Sunday 25th Jun 2017

Lameez Omarjee, Fin24 -
Johannesburg – White businesses must champion economic transformation, said Finance Minister Malusi Gigaba.

Gigaba was speaking on radical economic transformation at an engagement hosted by the Black Business Council (BBC).

“The economy of today still reflects our colonial and apartheid past,” said Gigaba. “We need white businesses to champion transformation and view it within the commercial interest of business,” he explained.

This should be in the form of collaborations to support black-, women-, and youth-owned business.

“The most difficult challenge of our time is to transform the South African economy and to grow it inclusively,” said Gigaba. He highlighted that the economy was highly unequal and monopolised, with low competition and high barriers to entry. He said that there are high concentrations of wealth, exclusive on the basis of race, gender and class.

The inability to transform the economy leaves the poor vulnerable to its shocks. “It is only because black dispossession is normalised in society, that some are offended and shocked by the call for radical economic transformation,” said Gigaba.

He said that if the realities of living in townships and rural areas was understood, then there would be no shock at the call for transformation.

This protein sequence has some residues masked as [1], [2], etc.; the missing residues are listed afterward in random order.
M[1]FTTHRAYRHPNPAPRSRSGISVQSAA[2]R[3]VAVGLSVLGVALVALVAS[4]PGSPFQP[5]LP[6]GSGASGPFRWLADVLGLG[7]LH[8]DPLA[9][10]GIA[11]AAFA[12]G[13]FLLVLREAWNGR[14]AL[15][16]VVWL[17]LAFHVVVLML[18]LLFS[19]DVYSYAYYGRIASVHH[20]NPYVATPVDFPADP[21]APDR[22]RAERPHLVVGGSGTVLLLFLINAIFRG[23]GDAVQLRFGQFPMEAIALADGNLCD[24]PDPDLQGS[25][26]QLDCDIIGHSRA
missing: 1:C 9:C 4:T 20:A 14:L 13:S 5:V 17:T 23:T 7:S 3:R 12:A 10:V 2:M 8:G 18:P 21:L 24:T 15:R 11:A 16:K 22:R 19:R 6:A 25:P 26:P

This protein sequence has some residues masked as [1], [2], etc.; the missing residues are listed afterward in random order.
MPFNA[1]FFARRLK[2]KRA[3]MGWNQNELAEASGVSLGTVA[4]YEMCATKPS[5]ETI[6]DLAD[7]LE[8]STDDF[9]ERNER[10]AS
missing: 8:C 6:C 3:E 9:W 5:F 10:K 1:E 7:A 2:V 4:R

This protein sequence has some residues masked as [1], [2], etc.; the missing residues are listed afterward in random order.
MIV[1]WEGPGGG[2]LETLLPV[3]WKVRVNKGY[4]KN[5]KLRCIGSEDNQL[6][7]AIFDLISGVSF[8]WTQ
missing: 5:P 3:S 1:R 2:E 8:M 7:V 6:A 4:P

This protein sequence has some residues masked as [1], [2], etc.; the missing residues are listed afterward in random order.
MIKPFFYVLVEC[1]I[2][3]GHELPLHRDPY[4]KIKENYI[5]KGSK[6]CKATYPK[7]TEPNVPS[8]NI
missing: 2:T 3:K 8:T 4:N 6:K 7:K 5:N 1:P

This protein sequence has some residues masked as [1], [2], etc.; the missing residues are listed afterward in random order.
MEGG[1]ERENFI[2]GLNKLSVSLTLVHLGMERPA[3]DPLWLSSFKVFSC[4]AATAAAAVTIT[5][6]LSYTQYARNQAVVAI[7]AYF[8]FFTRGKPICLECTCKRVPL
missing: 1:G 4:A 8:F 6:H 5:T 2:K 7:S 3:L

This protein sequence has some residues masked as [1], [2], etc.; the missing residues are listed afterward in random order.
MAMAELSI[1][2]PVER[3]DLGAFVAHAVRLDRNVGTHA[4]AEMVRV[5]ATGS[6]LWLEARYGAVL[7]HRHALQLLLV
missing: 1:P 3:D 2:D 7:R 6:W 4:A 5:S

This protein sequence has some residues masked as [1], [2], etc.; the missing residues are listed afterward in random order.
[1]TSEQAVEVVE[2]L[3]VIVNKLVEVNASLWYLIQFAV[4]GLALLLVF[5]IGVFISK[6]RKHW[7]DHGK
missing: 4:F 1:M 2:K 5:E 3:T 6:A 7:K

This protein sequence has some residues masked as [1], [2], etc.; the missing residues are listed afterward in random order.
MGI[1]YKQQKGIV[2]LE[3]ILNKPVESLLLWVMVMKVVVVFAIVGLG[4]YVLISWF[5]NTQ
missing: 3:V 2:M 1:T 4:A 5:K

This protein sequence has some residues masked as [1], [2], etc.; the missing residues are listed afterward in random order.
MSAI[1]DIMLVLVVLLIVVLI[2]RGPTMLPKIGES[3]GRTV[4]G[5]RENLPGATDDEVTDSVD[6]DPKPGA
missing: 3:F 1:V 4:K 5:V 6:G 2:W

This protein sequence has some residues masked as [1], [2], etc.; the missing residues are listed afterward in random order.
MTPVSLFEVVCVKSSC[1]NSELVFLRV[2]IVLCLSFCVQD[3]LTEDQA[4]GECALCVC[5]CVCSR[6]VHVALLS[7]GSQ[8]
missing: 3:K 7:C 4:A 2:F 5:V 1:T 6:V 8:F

Gigaba reiterated the importance of changing the economy fundamentally and not just superficially. He pointed out that policies and programmes that respond to economic needs are necessary.

Part of the solution lies in beneficiation of raw materials, he explained. Further, South Africa should be integrated globally as an exporter of “high value added goods”. The country should take lessons from emerging markets like China and South Korea with thriving manufacturing industries.

In South Africa the manufacturing sector only accounts for 12% of GDP, this is low compared to China (32%) and South Korea (31%). Policy intervention is needed to support industrialisation, said Gigaba.

The minister also mentioned the importance of revising state procurement to help develop black business. Transformation extends beyond share ownership and should make provision for support for black entrepreneurs to thrive. “Growing black business is good for South Africa.”

Gigaba also pointed out that the creation of decent work would help deal with the challenge of poverty and inequality. “Stable and secure employment and fair labour practice will help uplift people from poverty.”